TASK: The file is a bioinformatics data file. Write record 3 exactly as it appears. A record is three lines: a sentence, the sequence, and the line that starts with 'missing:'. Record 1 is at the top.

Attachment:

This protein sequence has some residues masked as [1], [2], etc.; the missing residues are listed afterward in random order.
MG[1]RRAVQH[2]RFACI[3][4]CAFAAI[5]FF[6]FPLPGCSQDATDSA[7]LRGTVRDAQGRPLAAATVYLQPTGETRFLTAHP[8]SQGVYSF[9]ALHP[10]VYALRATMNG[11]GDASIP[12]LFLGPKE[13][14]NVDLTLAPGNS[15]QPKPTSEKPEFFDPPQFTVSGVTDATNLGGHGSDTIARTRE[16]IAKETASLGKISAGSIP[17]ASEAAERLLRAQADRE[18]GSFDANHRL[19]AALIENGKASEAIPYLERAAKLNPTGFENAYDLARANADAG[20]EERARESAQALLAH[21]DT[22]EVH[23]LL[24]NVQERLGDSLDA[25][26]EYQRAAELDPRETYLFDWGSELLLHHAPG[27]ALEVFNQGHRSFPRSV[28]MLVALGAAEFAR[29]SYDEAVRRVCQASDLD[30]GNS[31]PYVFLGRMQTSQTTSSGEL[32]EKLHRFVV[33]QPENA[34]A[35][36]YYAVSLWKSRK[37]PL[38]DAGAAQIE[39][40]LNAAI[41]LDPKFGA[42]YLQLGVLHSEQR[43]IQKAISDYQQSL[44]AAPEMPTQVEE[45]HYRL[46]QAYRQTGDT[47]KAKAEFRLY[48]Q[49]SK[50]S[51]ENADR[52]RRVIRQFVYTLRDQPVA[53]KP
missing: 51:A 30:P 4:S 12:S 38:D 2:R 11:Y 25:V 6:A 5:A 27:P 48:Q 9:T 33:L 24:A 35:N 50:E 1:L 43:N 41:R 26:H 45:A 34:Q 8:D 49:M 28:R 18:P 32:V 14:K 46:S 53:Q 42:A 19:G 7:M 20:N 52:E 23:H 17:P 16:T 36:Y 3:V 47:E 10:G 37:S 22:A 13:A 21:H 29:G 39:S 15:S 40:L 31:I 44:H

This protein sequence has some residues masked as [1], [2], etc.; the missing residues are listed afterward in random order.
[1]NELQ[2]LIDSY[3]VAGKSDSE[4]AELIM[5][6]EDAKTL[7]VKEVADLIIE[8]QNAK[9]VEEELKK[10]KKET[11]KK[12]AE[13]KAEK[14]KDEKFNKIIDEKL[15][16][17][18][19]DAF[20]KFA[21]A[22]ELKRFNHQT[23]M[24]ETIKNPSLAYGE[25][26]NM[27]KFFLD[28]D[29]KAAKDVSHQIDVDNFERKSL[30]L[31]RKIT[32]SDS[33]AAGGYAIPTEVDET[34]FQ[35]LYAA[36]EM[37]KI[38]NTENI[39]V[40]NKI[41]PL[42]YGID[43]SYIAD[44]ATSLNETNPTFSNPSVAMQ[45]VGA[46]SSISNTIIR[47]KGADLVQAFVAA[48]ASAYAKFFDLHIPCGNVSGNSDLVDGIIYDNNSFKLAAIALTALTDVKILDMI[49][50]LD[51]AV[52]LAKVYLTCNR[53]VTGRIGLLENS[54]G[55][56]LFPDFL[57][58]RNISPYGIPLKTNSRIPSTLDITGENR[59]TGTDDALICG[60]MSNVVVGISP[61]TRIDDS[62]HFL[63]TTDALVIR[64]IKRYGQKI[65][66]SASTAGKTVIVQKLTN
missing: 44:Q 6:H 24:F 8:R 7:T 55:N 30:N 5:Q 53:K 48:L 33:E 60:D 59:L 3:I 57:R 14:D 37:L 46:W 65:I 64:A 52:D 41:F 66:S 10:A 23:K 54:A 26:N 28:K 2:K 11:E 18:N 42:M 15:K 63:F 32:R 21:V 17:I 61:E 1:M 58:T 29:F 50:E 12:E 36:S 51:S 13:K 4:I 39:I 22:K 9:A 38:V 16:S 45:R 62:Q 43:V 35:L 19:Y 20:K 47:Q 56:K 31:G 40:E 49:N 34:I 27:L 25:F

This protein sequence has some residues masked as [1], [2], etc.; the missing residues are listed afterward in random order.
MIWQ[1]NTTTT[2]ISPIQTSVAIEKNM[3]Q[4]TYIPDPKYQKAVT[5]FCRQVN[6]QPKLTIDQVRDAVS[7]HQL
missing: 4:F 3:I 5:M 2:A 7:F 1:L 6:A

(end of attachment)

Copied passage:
This protein sequence has some residues masked as [1], [2], etc.; the missing residues are listed afterward in random order.
MIWQ[1]NTTTT[2]ISPIQTSVAIEKNM[3]Q[4]TYIPDPKYQKAVT[5]FCRQVN[6]QPKLTIDQVRDAVS[7]HQL
missing: 4:F 3:I 5:M 2:A 7:F 1:L 6:A